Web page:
Editorial Reviews about Still Life, A Memoir
Gillian has received accolades for her second memoir from various authors and advocates in the mental health community. Read on to learn more about the book.
“Life with depression is still life, which means beauty and dignity are still found even when not felt. Life with depression is also a still life, a straightforward painting depicting commonplace objects, something that causes us to stop, look and listen, and if we do, to possibly realize that this ordinary object is infused with the beauty of God. Marchenko’s book has been a still life for me, allowing me to stop and study the intricacies of a life with depression, and in doing so, to begin to see my own areas of darkness as places capable of framing a masterpiece.” (Beth Slevcove, author of Broken Hallelujahs)
“Over the years I’ve learned much from Gillian Marchenko about what it’s like to live and parent through clinical depression. I’m so glad others will now be able to learn from her in her newest memoir, Still Life. With her signature honesty and real-life faith, Gillian reminds us that God meets us in the hard, often debilitating places. For those who suffer from depression or those who love others that do, this book is a treasured story that articulates life and faith in the midst of this disease. You won’t be sorry you’ve read it.” (Alexandra Kuykendall, author of Loving My Actual Life and The Artist’s Daughter)
“In this intimate memoir, Gillian Marchenko exposes her deepest, most painful struggles with humor and grace. More than a story of acceptance, compassion and hope; this book is a celebration of life.” (Kelley Clink, author of A Different Kind of Same)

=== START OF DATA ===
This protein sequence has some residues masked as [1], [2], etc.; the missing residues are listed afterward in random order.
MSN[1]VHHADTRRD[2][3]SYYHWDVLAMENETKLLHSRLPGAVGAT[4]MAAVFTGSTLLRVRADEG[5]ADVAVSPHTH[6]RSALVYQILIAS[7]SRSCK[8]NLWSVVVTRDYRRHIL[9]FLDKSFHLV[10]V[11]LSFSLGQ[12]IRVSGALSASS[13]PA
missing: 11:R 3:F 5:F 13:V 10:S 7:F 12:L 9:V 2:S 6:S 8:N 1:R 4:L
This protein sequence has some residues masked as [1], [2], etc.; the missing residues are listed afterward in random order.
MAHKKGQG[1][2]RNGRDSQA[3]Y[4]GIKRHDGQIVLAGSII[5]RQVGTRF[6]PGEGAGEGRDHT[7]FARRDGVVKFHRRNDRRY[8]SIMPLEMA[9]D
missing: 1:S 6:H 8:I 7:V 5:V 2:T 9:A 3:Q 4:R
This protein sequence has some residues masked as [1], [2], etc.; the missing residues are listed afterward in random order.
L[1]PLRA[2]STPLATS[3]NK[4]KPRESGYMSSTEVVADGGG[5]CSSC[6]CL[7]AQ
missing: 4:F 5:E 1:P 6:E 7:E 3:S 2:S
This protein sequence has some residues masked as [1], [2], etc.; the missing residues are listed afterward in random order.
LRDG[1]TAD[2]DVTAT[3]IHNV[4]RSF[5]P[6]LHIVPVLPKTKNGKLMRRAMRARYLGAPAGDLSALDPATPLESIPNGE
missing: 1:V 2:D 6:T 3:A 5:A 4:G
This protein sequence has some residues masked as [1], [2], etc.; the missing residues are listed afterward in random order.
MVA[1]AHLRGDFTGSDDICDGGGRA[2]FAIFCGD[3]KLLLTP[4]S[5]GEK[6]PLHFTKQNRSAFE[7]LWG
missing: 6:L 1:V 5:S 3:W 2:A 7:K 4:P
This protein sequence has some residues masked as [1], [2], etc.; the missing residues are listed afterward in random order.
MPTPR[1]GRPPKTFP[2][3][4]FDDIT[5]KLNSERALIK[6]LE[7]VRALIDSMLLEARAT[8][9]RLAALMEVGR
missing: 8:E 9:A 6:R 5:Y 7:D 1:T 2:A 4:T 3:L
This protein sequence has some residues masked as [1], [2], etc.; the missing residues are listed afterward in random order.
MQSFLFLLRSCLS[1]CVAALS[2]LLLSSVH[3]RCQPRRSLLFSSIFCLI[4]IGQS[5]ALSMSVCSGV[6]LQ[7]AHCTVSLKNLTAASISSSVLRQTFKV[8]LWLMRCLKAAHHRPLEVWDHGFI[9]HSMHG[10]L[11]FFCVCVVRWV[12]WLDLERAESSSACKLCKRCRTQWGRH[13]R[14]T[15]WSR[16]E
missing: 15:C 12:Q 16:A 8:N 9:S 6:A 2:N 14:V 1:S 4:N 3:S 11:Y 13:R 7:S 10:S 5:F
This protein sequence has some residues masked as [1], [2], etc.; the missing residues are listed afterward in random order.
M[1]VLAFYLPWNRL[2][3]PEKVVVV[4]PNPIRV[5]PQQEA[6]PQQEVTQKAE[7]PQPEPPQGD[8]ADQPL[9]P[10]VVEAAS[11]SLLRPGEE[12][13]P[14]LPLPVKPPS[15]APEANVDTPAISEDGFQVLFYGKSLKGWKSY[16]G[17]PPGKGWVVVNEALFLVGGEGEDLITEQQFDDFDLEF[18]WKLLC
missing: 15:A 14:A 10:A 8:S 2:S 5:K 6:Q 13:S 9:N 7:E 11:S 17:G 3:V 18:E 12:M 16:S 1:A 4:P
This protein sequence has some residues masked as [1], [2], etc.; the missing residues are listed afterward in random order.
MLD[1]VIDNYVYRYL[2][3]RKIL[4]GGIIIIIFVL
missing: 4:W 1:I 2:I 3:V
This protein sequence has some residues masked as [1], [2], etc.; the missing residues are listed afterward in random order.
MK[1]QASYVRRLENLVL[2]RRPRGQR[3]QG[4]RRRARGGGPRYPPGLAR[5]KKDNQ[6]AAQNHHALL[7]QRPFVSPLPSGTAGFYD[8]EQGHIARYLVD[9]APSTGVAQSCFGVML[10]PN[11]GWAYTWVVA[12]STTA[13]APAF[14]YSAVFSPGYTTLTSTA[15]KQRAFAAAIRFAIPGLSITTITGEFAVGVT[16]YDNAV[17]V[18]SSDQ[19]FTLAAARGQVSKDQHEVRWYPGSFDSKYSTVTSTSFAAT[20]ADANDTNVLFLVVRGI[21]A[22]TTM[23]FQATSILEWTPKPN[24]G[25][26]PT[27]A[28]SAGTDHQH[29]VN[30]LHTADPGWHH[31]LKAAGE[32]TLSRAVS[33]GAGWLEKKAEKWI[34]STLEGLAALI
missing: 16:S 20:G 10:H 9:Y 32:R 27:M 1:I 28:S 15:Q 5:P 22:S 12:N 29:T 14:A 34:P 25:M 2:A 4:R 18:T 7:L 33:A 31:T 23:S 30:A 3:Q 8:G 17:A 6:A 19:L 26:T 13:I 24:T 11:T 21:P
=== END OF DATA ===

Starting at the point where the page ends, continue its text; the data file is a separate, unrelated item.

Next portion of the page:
“With unflinching honesty, Gillian Marchenko holds up a mirror to her own clinical depression and in doing so gives language and definition to something that often feels vague and dark. A must-read for anyone trying to understand their depressed spouse, friend, family member . . . or self.” (Addie Zierman, author of When We Were on Fire and Night Driving)
“Still Life is a remarkably authentic story of perseverance and faithfulness. Gillian Marchenko’s candor in sharing her experience with depression will be of great comfort to many who have bought into the falsehood that their suffering has resulted from a lack of faith. Gillian demonstrates how it is possible to faithfully fulfill God’s purpose in life while experiencing the effects of a chronic illness that made getting out of bed a nearly insurmountable challenge on all too many days. Her authenticity in sharing her experiences offers encouragement and true hope to many who identify with her story.” (Stephen Grcevich, founder and director of strategic initiatives, Key Ministry)
“Gillian Marchenko generously lets us know her and walk her journey, and in the process we grow to love her. You won’t find pat answers or bland reassurances here; you’ll find a real and courageous woman, a serious fight with mental illness and faith-fueled hope. If you live with depression or care about someone who does, you must read this book.” (Amy Simpson, author of Troubled Minds and Anxious)
“If you’ve never struggled with depression but want to know what it’s like, Still Life paints an accurate picture. If you have lived on that fearful ledge called depression, you’ll find an ally in Gillian Marchenko. With heartfelt honesty, Marchenko describes life with double depression (Major Depressive Disorder and Dysthymia). In my dozen years as a licensed professional counselor, I’ve never read a more accurate book about depression and the toll it takes on the one who suffers, as well the impact on those closest to the sufferer. This book holds no cure, no magic wand, but it does extend hope.” (Lucille Zimmerman, LPC, author of Renewed: Finding Your Inner Happy in an Overwhelmed World)